Oh Sew Bootiful Cherry Blossom Embroidery.jpg

Stitching this hoop was so much fun. While it took patience to get the stitches into the right place and become familiar with what direction they should go in, the pattern is simple enough that you can quickly see progress. It was very meditative too - distracting me from aching feet from too much walking or the face my suitcase took three days to arrive in Iceland after I did. I've yet to find a spot to hang it but I have started another pattern. It seems that I might have found another hobby to indulge. 

Summer Shift Dress

It's always a sad moment when you realise you will soon need to say goodbye to a well loved and well worn dress. About eight years ago I bought a couple of summer dresses for the office from Oasis. I still have them but only one has been consistently pulled off the rack, week after week throughout the seasons. I love this dress because of the way it makes me feel when wearing it, it's happy bright flowers backed up by a lovely shade of purple and its fit - which is pretty good for ready to wear.

Shift dress copied from ready to wear clothes.jpg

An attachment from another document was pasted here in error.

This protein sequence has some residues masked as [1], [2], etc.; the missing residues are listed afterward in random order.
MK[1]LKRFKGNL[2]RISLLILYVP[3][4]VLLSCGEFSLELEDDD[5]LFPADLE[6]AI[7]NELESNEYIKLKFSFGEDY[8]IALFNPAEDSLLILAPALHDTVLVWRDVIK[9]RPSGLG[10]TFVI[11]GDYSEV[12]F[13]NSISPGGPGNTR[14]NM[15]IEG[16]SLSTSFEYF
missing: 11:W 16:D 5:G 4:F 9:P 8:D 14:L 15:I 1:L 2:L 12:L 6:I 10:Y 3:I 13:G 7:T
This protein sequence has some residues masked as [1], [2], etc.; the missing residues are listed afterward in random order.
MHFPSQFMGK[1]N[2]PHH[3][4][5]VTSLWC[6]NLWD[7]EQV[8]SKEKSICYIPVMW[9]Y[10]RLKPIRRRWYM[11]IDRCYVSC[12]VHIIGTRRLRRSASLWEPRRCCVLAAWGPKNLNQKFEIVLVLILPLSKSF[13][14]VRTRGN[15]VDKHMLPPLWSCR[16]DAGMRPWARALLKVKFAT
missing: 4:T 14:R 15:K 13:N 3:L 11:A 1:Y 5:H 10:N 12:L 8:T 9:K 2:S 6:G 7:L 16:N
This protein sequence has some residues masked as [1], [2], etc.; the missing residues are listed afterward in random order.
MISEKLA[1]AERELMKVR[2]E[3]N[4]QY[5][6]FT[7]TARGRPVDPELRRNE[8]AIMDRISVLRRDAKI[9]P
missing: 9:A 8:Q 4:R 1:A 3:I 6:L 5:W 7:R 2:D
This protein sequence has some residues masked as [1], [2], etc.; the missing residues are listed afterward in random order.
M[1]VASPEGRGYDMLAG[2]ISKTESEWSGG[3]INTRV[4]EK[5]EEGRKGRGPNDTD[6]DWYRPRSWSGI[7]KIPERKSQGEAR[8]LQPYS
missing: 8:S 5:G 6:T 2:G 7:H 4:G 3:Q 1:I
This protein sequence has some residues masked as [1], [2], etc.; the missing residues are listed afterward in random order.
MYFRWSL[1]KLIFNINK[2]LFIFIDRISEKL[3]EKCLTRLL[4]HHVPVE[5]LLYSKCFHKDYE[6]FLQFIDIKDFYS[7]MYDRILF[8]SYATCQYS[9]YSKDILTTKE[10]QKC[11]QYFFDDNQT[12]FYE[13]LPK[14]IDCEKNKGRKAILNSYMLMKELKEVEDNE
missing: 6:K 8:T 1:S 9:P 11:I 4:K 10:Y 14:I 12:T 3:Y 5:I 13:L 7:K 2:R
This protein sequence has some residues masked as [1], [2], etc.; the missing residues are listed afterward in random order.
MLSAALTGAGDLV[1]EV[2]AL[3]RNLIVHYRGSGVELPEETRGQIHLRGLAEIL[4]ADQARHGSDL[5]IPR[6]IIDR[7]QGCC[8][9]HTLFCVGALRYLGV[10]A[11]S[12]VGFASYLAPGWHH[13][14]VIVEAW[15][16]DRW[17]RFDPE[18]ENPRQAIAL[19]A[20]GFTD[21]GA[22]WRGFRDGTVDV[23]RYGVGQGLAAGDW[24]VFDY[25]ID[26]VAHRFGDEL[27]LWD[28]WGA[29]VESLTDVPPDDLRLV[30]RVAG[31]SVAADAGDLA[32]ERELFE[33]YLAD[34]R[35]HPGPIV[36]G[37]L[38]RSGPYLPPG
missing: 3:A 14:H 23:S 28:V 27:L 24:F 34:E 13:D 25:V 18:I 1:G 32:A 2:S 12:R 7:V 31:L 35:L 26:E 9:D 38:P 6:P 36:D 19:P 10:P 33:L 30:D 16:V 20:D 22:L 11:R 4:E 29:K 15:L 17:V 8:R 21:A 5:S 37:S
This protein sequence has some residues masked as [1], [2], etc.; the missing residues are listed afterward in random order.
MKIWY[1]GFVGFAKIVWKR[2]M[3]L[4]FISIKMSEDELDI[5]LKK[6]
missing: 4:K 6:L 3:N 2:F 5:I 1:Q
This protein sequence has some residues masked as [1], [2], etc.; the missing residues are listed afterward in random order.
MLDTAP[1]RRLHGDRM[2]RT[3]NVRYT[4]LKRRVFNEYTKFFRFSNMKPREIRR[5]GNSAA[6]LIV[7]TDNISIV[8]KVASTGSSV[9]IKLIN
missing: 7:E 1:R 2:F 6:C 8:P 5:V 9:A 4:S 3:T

Recently I have been trying to find a replacement for it and have been trying on various takes on the shift dress. I couldn't find any that worked as well. I came to the conclusion that this is because most of the styles don't have much shape at the front. My dress has long French darts on the front with a bust dart. The back also features long French darts but with a small additional diagonal ones which point towards the centre back seam. The closest sewing pattern I have found to this is Tilly's Francoise but it isn't quite right for what I wanted. 

In the end, I traced off the dress and made it from the delightful Boca Raton in purple from Alexander Henry's Rio collection. You can read the further details including the changes I would make to the second version over on the Fabric Fox blog

Koala Lil Critters Pinafore Dress

A couple of weeks ago my brother departed for a break in Australia where he would met his goddaughter for the first time. Packed in his suitcase was a handmade dress for when she is a little older. Sized three months, the dress is rather adorable.

Puperita Lil Critters Pinafore Dress 3 month old baby girl.jpg